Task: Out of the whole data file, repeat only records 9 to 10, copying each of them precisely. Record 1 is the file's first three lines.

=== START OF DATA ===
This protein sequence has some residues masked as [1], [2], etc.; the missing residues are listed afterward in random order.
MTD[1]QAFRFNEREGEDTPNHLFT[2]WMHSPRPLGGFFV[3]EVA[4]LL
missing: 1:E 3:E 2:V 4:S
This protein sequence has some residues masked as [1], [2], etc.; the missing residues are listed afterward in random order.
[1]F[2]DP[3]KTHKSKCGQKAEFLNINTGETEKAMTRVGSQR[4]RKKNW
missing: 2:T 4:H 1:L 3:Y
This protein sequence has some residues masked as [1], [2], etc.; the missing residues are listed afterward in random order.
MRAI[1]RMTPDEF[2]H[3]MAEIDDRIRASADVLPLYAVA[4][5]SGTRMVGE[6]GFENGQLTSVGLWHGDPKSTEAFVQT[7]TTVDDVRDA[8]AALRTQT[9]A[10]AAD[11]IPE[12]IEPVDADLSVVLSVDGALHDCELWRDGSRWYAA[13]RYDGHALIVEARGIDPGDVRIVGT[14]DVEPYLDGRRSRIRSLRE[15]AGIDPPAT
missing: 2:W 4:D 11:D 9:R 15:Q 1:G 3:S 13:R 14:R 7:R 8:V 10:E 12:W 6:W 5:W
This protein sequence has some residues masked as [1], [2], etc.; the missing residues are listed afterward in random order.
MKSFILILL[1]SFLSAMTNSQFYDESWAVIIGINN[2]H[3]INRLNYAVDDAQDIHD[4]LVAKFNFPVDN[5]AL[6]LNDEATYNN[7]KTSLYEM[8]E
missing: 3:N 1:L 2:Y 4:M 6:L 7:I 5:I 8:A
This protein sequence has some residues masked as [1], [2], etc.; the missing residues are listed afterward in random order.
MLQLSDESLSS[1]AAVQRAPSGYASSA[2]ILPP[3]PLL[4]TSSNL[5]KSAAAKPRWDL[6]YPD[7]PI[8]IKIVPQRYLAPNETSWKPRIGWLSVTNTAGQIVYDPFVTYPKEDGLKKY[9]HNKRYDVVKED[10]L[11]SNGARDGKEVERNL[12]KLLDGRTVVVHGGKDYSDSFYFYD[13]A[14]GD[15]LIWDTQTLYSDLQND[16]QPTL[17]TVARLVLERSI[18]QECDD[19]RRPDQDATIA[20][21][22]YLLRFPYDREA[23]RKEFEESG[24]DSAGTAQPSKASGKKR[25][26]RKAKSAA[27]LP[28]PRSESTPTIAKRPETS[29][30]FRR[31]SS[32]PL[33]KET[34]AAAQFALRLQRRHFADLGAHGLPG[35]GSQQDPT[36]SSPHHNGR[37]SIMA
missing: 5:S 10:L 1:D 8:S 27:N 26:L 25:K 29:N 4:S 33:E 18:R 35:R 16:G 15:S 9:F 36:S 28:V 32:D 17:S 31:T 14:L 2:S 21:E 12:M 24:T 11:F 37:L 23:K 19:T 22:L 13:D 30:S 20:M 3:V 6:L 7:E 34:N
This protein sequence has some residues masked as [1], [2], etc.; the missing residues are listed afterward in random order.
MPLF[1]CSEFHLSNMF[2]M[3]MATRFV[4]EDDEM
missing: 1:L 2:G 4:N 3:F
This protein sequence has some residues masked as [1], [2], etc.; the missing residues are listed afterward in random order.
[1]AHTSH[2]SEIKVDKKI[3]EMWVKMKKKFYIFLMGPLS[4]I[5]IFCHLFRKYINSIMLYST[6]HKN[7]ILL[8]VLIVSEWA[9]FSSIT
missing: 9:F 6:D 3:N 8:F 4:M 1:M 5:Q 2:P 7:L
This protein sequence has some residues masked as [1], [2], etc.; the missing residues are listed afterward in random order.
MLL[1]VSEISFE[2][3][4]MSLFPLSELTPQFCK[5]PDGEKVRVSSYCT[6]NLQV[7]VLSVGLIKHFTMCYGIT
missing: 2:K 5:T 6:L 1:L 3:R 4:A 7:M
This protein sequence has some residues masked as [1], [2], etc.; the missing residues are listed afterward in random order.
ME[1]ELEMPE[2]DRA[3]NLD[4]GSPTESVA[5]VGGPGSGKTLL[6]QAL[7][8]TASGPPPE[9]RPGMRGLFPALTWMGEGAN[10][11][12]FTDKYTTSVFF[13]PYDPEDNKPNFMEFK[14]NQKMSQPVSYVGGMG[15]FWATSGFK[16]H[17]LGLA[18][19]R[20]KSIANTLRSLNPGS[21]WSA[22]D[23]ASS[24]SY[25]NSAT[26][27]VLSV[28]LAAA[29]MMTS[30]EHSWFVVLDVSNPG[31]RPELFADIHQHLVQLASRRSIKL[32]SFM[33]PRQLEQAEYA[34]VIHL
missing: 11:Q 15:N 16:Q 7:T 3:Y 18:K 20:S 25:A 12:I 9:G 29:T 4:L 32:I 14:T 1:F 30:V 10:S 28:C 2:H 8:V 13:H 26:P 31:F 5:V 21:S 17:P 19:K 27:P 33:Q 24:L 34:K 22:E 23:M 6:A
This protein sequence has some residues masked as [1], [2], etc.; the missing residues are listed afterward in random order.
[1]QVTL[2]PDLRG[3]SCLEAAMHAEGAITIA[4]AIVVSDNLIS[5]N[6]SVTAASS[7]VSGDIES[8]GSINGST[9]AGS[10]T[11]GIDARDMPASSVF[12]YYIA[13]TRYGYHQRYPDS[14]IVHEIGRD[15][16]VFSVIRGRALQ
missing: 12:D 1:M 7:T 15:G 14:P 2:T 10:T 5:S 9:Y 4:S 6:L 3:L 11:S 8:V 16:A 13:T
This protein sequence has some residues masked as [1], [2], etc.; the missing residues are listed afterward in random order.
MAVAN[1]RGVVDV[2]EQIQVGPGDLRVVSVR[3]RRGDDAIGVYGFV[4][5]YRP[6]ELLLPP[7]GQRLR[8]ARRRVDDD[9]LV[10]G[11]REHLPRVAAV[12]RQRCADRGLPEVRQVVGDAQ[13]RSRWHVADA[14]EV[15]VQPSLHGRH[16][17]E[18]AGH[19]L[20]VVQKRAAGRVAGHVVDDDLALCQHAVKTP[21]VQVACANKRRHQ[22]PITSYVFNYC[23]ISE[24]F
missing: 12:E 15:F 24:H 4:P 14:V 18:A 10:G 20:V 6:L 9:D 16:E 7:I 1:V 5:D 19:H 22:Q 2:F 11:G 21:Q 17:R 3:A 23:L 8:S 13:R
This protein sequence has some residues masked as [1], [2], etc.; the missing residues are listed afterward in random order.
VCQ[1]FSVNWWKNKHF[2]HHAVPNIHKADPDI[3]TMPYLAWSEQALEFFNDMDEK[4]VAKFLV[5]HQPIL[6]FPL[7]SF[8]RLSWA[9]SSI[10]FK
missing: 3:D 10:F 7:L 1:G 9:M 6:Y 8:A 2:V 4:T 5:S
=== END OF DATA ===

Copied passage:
This protein sequence has some residues masked as [1], [2], etc.; the missing residues are listed afterward in random order.
ME[1]ELEMPE[2]DRA[3]NLD[4]GSPTESVA[5]VGGPGSGKTLL[6]QAL[7][8]TASGPPPE[9]RPGMRGLFPALTWMGEGAN[10][11][12]FTDKYTTSVFF[13]PYDPEDNKPNFMEFK[14]NQKMSQPVSYVGGMG[15]FWATSGFK[16]H[17]LGLA[18][19]R[20]KSIANTLRSLNPGS[21]WSA[22]D[23]ASS[24]SY[25]NSAT[26][27]VLSV[28]LAAA[29]MMTS[30]EHSWFVVLDVSNPG[31]RPELFADIHQHLVQLASRRSIKL[32]SFM[33]PRQLEQAEYA[34]VIHL
missing: 11:Q 15:N 16:Q 7:T 3:Y 18:K 20:S 25:A 12:I 9:G 29:T 4:L 32:I 14:T 1:F 30:V 10:S 28:C 2:H 8:V 13:H 26:P 31:F 5:V 21:S 17:P 19:K 27:P 33:Q 24:L 34:K 22:E 23:M 6:A
This protein sequence has some residues masked as [1], [2], etc.; the missing residues are listed afterward in random order.
[1]QVTL[2]PDLRG[3]SCLEAAMHAEGAITIA[4]AIVVSDNLIS[5]N[6]SVTAASS[7]VSGDIES[8]GSINGST[9]AGS[10]T[11]GIDARDMPASSVF[12]YYIA[13]TRYGYHQRYPDS[14]IVHEIGRD[15][16]VFSVIRGRALQ
missing: 12:D 1:M 7:T 15:G 14:P 2:T 10:T 5:S 9:Y 4:S 6:L 3:L 11:S 8:V 16:A 13:T